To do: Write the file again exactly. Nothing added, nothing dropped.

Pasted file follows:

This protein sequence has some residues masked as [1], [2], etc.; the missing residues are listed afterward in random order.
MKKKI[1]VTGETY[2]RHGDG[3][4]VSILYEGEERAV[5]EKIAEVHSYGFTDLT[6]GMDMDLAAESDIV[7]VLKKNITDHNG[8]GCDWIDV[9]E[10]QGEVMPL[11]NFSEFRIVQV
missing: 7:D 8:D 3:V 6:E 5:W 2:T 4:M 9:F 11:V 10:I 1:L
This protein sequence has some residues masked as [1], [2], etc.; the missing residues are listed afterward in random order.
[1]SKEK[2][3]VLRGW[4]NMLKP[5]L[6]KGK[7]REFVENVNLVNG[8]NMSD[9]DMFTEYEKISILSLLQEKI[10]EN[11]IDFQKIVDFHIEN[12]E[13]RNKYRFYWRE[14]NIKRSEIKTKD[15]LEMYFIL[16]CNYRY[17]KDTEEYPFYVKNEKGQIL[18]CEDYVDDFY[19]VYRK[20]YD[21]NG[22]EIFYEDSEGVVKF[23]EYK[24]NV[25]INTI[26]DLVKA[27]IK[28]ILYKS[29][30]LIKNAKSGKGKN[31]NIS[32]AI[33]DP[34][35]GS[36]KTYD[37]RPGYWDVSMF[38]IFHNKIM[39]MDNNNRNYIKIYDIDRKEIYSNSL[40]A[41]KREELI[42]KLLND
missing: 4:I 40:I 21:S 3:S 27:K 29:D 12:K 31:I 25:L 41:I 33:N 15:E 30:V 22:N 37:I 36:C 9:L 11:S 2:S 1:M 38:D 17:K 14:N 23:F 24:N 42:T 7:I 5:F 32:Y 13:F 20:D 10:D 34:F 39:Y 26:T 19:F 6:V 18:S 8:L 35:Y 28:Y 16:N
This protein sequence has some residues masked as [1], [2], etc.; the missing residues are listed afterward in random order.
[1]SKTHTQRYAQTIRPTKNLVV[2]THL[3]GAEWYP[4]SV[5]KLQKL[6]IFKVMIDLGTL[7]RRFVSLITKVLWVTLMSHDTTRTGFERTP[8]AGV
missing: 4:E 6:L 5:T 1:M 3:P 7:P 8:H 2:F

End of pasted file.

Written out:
This protein sequence has some residues masked as [1], [2], etc.; the missing residues are listed afterward in random order.
MKKKI[1]VTGETY[2]RHGDG[3][4]VSILYEGEERAV[5]EKIAEVHSYGFTDLT[6]GMDMDLAAESDIV[7]VLKKNITDHNG[8]GCDWIDV[9]E[10]QGEVMPL[11]NFSEFRIVQV
missing: 7:D 8:D 3:V 6:E 5:W 2:T 4:M 9:F 11:V 10:I 1:L
This protein sequence has some residues masked as [1], [2], etc.; the missing residues are listed afterward in random order.
[1]SKEK[2][3]VLRGW[4]NMLKP[5]L[6]KGK[7]REFVENVNLVNG[8]NMSD[9]DMFTEYEKISILSLLQEKI[10]EN[11]IDFQKIVDFHIEN[12]E[13]RNKYRFYWRE[14]NIKRSEIKTKD[15]LEMYFIL[16]CNYRY[17]KDTEEYPFYVKNEKGQIL[18]CEDYVDDFY[19]VYRK[20]YD[21]NG[22]EIFYEDSEGVVKF[23]EYK[24]NV[25]INTI[26]DLVKA[27]IK[28]ILYKS[29][30]LIKNAKSGKGKN[31]NIS[32]AI[33]DP[34][35]GS[36]KTYD[37]RPGYWDVSMF[38]IFHNKIM[39]MDNNNRNYIKIYDIDRKEIYSNSL[40]A[41]KREELI[42]KLLND
missing: 4:I 40:I 21:S 3:S 27:K 29:D 12:K 31:I 25:L 41:I 33:N 15:E 30:V 22:N 37:I 36:C 9:L 11:S 2:S 1:M 38:D 17:K 14:N 23:F 24:N 42:T 7:I 5:F 32:Y 13:F 20:D 10:D 34:F 39:Y 26:T 19:F 6:V 18:S 8:L 35:Y 28:Y 16:N
This protein sequence has some residues masked as [1], [2], etc.; the missing residues are listed afterward in random order.
[1]SKTHTQRYAQTIRPTKNLVV[2]THL[3]GAEWYP[4]SV[5]KLQKL[6]IFKVMIDLGTL[7]RRFVSLITKVLWVTLMSHDTTRTGFERTP[8]AGV
missing: 4:E 6:L 5:T 1:M 3:P 7:P 8:H 2:F